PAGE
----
Then he write about political life of Jinnah. It is a political biography. Author quotes many letters and reports which are very boring and lengthy. The real gist of this book is that partition can be avoided if Nehru and congress had agreed on federal form of govt rather than unitary form of govt with strong centre. Nehru strongly advocated the theory of strong centre so he particularly blaming Nehru for partition.
One thing I learned from this book is that only scholarship or detailed knowledge can never make a good book if writing style is bland. Jaswant Singh is not a good story teller. I read books of Will Durant and I kowtow in front of this giant and greatest author who write about most complicated things a thousand times more complicated than partition in such good prose that you feel connected with the book but this mastery lacks in not only Jaswant Singh but also in many other amateur writers.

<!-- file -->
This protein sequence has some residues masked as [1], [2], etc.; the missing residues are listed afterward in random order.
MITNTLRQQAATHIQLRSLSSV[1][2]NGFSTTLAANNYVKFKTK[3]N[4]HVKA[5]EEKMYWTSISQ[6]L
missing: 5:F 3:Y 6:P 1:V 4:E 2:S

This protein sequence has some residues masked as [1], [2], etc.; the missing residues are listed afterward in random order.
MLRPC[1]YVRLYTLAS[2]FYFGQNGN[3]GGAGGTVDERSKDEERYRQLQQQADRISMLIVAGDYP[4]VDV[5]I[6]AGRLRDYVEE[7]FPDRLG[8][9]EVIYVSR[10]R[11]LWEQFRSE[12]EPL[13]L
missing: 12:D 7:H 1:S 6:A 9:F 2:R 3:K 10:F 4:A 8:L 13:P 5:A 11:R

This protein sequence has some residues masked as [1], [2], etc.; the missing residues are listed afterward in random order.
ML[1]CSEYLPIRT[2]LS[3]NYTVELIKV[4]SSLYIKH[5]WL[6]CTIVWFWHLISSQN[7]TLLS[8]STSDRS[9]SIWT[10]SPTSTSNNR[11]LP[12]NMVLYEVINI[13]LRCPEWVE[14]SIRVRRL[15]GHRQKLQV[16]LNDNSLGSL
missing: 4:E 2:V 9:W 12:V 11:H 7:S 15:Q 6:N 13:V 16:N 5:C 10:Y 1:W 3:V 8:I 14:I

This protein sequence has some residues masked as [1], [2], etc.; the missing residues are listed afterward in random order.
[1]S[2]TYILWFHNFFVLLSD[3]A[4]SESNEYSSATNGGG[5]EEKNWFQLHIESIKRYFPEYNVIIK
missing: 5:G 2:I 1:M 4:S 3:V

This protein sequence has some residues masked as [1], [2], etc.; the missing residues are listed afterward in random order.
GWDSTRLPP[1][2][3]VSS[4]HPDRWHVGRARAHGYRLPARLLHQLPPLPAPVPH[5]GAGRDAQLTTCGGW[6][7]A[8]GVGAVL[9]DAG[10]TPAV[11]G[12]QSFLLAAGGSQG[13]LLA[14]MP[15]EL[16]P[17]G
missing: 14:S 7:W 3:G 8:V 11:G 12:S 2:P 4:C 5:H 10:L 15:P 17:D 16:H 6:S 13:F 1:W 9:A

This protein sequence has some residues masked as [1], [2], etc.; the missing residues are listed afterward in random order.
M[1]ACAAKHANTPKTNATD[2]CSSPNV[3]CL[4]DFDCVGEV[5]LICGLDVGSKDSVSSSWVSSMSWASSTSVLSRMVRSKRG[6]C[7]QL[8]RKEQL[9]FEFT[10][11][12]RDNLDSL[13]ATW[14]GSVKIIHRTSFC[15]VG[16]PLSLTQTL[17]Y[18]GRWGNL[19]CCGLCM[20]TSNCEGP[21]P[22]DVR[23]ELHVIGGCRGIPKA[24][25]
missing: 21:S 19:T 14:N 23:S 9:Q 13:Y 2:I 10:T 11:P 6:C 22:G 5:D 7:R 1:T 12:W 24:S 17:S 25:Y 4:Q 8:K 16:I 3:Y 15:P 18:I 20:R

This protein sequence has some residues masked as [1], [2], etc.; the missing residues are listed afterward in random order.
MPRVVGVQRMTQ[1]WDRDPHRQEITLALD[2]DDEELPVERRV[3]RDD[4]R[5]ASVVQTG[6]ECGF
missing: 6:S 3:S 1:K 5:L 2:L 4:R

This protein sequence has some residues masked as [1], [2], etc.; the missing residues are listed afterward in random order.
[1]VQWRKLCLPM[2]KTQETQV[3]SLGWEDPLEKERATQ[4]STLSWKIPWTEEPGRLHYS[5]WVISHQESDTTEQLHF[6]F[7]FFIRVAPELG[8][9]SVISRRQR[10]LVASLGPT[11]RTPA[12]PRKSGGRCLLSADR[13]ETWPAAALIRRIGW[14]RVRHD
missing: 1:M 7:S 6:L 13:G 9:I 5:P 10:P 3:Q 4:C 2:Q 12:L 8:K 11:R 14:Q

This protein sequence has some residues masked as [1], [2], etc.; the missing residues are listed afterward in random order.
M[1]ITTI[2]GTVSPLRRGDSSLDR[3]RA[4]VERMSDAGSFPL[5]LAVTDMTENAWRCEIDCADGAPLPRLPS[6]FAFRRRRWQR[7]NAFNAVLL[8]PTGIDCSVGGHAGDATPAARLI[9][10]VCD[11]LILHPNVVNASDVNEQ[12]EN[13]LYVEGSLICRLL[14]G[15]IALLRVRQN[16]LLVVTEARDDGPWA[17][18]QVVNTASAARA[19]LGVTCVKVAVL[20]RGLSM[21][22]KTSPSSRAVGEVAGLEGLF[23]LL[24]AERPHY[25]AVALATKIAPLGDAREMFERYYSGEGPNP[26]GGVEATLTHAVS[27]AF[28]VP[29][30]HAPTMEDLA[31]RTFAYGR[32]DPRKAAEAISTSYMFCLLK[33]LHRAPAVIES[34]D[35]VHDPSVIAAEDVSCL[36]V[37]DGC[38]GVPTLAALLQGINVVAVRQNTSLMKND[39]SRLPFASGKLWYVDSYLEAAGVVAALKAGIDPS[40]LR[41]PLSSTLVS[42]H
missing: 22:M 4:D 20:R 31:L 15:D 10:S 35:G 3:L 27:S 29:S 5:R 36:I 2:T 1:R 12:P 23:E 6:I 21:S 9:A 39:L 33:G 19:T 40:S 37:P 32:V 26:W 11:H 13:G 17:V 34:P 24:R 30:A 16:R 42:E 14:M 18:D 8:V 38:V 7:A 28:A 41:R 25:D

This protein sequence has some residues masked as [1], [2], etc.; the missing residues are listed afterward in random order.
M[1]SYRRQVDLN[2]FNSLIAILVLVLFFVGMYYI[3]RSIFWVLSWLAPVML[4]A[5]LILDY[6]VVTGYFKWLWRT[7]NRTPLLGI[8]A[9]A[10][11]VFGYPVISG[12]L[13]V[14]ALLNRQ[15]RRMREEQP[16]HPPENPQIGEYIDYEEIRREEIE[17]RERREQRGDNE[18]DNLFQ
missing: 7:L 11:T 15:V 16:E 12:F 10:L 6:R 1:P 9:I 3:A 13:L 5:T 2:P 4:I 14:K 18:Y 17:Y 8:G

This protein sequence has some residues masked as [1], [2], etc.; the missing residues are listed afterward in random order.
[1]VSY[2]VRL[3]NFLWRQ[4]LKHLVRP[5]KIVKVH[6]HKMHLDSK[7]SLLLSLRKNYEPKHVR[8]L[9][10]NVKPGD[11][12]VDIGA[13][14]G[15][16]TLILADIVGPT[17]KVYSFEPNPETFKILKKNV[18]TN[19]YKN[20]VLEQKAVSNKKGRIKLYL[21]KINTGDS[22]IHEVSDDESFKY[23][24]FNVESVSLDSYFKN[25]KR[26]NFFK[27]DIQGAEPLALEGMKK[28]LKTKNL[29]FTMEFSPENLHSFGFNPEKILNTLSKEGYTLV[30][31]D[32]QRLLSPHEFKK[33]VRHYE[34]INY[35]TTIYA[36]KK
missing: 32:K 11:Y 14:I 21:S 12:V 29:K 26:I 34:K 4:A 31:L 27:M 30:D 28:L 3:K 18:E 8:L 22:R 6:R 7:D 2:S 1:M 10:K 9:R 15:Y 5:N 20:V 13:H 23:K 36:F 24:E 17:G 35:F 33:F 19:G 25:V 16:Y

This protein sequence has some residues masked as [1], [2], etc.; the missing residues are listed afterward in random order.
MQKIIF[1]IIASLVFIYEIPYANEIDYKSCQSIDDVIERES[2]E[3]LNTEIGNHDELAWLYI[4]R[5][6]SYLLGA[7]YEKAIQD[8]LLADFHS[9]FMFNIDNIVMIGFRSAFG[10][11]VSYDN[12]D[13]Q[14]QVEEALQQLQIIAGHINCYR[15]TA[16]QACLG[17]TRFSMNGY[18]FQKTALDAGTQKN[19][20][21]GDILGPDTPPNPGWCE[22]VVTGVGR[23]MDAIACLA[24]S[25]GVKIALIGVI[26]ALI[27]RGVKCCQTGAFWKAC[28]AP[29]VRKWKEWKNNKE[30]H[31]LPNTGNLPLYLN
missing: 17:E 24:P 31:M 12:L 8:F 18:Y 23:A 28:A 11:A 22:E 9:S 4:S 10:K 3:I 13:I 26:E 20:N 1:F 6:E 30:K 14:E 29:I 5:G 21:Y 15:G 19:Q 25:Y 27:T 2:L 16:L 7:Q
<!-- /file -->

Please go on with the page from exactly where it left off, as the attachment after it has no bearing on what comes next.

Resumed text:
Oct 28, Siddharth Sharma added it. Its a good book,certainly not in the 'great' category,but good and to the point. As far as I know Jinnah was as not a religious man in personal life. He ate pork, drank wine and it is widely believed that his counterpart Mahatma Gandhi knew more verses of Qoran than him.
Thus, his kind of Islamic fundamentalism was just a tool to embarrass the Congress with Gandhi and Nehru in Particular by carving a seperate nation called Pakistan. Jinnah, though flawed in some important issues, should always be r Its a good book,certainly not in the 'great' category,but good and to the point.
Jinnah, though flawed in some important issues, should always be remembered as the one who created history and edited the World map. Both tremendous achievements!
View 1 comment. Dec 30, Penandinkpot Uzma rated it really liked it.
After interviewing my grandmother,her brother, uncles, various other relatives and friends and getting various perspectives and as an individual who has little knowledge except what relatives who went through this partition--as I am the grandchild and child of partition grandparents and parents-- although raised in Canada and the USA, this book is a great overview of a history and a perspective by the author who was in the ministry during this period.
Nov 26, Anil Swarup rated it really liked it. The book is more about India's partition than about Jinnah.